Since the post series on Particles and Interactions became a bit longer than I wanted, I thought I would break it up. Let’s start with a recap of modern physics that will you will need to understand the structure of matter.
Quantum Mechanics (QM) is the physics of small things. How do they behave and how do they interact with each other? Conspicuously absent from this framework of QM is why. Why small things do what they do is a question QM leaves alone. And, if you are to make any headway into this subject, your best bet is to curb your urge to ask why. Nature is what she is. Our job is to understand the rules by which she plays the game of reality, and do our best to make use of those rules to our advantage in experiments and technologies. Ours is not to reason why. Really.
In all our scientific endeavors, we use similar high-level techniques to understand and study things. The most common technique is reductionism. It is based on the belief that the behavior, properties and structure of large and complex objects can be understood in terms of their simpler constituents. In other words, we try to understand the whole (the universe, for instance) in terms of smaller, reduced constituents (such as particles).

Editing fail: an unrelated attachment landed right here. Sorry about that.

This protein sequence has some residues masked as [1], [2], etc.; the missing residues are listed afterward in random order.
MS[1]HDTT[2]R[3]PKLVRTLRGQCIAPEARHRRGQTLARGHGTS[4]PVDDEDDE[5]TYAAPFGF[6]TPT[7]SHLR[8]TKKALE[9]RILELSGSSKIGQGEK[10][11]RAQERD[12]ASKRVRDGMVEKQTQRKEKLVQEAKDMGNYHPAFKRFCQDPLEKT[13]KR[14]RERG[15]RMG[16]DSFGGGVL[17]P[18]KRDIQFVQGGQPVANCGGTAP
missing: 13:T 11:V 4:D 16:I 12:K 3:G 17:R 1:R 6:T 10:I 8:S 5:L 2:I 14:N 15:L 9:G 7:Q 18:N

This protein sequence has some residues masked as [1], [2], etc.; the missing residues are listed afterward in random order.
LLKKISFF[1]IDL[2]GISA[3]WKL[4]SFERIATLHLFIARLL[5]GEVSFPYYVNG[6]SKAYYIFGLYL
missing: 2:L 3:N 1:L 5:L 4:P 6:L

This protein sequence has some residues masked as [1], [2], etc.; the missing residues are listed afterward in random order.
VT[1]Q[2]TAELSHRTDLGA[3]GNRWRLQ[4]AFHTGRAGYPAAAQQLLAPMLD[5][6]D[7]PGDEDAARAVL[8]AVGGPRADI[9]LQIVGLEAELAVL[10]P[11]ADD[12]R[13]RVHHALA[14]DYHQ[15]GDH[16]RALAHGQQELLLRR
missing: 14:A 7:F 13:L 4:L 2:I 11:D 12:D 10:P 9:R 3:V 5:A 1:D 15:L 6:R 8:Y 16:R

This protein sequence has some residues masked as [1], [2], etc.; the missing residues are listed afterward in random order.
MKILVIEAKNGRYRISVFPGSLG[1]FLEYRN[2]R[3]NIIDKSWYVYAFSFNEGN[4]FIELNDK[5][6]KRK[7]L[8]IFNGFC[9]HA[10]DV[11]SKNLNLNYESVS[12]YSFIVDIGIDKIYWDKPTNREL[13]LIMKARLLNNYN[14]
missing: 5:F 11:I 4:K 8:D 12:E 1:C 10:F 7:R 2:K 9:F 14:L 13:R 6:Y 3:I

Recently, I gave a talk on particles and interactions to my daughter’s classmates who were planning on a trip to DESY, Germany and wanted to have an idea of what it was all about. As my first talk of this kind, I was a bit nervous because I didn’t know what level, and background, I should peg the talk at. I didn’t want to make it too basic, which I thought would be a waste of time. Nor did I want to make it too technical, which also would make it useless in a different way.